Year-to-date U.S. rail volumes continued to trend lower again for the week ending Nov. 9, with overall rail traffic slipping over 4% amid an uncertain macroeconomic environment.
The U.S. operations of the Class I railroads have originated 23.3 million carloads and intermodal units since the start of the year, a 4.4% drop when compared to the same period in 2018, according to the Association of American Railroads. Of that, U.S. carloads fell 4.3% to 11.3 carloads, while U.S. intermodal units slipped 4.6% to nearly 12 million intermodal containers and trailers.
On a weekly basis, U.S. rail volumes fell 5.9% to 515,269 carloads and intermodal units. U.S. carloads slipped 5.1% to 248,905 carloads while U.S. intermodal units tumbled 6.7% to 266,364 intermodal units.
U.S. carloads have been trending lower this year. Source: SONAR Surf
But not all rail traffic in North America was down year-to-date. Higher Canadian intermodal volumes helped support overall Canadian traffic. Canadian rail volumes were up 0.4% year-to-date to 6.8 million carloads and intermodal units, with intermodal units rising 1.2% to 3.1 million intermodal units, while carloads fell 0.3% to 3.7 million carloads.
And while Canadian grain volumes were 1.7% lower year-to-date, at 385,861 carloads, weekly grain volumes were 10.3% higher at 9,917 carloads. The gains follow recent reports from Canadian National (NYSE: CNI) and Canadian Pacific (NYSE: CP) that both railways (CP and CN) moved record grain volumes in October.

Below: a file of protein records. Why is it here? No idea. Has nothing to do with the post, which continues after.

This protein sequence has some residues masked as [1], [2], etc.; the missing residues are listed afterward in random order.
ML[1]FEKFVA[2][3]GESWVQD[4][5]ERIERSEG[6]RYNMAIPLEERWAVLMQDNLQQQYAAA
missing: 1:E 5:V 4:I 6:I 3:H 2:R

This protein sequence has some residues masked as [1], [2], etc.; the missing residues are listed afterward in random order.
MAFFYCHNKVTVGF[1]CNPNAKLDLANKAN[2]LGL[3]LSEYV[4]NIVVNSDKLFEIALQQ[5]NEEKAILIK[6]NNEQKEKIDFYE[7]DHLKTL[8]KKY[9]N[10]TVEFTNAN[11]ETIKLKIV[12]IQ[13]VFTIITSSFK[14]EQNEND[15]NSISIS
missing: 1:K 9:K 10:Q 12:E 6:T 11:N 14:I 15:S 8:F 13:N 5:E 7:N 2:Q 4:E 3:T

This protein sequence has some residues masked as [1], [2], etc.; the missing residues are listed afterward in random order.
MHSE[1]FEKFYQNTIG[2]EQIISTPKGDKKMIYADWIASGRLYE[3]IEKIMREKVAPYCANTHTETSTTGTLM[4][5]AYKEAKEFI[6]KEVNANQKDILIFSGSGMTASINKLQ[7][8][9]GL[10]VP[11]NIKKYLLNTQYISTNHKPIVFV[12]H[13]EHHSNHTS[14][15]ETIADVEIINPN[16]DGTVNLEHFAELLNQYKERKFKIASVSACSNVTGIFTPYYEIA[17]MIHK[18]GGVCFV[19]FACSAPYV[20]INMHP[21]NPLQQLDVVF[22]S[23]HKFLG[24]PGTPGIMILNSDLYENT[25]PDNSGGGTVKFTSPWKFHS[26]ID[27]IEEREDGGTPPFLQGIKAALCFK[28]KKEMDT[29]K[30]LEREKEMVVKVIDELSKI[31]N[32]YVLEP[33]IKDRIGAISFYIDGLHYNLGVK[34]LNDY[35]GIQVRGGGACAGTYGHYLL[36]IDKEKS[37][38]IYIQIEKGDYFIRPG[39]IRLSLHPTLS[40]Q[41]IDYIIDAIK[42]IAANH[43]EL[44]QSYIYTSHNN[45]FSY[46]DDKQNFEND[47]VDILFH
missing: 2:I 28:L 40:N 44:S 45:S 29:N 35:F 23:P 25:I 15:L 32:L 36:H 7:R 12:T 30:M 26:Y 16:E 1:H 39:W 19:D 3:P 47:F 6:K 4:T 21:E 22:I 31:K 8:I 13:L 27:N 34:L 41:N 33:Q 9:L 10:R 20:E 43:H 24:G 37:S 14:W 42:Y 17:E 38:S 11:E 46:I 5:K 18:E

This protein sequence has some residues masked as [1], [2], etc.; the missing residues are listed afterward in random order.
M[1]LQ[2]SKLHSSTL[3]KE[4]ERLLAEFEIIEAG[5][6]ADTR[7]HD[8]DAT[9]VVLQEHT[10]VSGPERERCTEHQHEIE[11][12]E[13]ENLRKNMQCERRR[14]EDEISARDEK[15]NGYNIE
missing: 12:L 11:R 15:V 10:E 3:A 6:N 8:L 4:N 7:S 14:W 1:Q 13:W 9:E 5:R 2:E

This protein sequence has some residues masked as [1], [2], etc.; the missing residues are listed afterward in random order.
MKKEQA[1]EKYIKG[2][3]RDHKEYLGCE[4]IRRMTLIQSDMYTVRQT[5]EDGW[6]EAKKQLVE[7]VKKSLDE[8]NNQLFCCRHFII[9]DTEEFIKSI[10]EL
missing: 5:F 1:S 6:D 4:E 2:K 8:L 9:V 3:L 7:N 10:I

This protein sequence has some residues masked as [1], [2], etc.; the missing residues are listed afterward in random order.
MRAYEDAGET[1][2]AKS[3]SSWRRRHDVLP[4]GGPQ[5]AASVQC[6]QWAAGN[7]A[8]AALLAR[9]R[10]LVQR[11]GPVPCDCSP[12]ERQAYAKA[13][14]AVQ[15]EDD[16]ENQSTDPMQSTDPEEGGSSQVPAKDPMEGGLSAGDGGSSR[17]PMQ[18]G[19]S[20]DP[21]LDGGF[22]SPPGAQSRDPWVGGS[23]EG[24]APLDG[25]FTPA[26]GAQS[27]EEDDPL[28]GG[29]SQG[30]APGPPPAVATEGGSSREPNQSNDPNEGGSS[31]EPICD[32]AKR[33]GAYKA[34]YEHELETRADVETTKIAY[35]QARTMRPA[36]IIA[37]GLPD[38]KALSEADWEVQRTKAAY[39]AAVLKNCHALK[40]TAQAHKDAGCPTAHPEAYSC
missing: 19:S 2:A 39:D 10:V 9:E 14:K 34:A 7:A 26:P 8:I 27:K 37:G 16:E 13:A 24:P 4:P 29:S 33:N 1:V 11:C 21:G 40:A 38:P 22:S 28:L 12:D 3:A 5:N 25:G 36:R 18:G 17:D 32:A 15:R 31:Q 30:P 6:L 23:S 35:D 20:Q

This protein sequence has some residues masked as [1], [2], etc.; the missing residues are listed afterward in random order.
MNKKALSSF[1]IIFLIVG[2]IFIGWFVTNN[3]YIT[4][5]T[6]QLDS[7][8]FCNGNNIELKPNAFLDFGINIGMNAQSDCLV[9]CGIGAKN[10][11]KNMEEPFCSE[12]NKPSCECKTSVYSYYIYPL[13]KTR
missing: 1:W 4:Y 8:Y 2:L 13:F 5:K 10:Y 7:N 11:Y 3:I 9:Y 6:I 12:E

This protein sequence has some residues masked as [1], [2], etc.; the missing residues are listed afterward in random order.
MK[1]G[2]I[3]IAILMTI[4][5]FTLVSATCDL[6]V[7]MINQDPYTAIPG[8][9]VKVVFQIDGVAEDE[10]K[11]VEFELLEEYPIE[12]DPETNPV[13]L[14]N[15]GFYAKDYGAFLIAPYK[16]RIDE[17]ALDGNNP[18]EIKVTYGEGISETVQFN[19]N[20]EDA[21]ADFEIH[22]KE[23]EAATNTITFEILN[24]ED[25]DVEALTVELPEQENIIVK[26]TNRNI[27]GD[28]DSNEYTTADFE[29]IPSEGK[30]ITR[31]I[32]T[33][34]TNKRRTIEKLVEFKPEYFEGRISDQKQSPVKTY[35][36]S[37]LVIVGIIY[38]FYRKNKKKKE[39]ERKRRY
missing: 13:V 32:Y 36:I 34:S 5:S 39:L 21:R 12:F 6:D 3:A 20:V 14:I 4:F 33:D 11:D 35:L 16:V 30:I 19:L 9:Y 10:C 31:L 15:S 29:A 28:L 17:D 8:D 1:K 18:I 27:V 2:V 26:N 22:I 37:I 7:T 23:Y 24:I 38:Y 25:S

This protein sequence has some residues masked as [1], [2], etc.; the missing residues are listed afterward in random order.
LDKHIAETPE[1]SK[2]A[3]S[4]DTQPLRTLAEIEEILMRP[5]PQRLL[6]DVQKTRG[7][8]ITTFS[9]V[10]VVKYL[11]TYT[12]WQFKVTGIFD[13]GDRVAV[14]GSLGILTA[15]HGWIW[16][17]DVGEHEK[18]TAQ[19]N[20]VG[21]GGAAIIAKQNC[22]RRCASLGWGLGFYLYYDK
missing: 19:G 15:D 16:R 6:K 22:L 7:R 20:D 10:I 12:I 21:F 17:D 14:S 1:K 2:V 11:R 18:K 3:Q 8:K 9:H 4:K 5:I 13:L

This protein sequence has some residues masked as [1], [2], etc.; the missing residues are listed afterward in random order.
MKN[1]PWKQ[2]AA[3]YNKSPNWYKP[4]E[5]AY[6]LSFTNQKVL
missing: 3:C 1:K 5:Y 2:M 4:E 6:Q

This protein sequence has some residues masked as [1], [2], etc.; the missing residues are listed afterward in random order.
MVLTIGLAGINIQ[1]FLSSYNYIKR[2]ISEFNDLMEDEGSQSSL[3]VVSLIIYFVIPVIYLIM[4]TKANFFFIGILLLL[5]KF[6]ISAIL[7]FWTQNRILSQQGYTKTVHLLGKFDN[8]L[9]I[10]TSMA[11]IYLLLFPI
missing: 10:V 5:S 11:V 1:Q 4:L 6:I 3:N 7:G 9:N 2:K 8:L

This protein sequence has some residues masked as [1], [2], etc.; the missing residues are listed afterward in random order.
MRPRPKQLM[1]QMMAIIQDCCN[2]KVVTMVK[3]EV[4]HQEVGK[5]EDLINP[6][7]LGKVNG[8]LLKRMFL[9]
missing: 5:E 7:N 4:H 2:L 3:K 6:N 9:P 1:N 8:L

Headwinds Still Present At The End Of The Year
Rail observers will be watching how long the lower volumes will persist into 2020. For now though, trade uncertainty could be a factor in the slump in rail volumes, particularly volumes that pass through the U.S. West Coast.
FreightWaves' market analyst Zach Strickland reported recently that U.S. import volumes at the ports of Los Angeles and Long Beach, California, fell sharply between Oct. 21 and Nov. 2. He also said rail volumes of international containers fell by over 30% from Oct. 24 to Nov. 4 in the L.A. to Chicago lane. Domestic style containers, 48- and 53-feet, also declined 33% in the same timeframe.
While some of that decline could be attributed to shippers' shifting preferences to the East Coast on a seasonal and cyclical basis, the data could also be pointing to diminished import activity compared with 2018, he said.
Meanwhile, FreightWaves also reported that the Port of L.A. put out a study earlier this week suggesting that tariffs the U.S. imposed over the past two years – and retaliatory tariffs that followed – threaten more than $186 billion in U.S. economic activity and could add $31 billion to $35 billion in additional costs to manufacturers and consumers.
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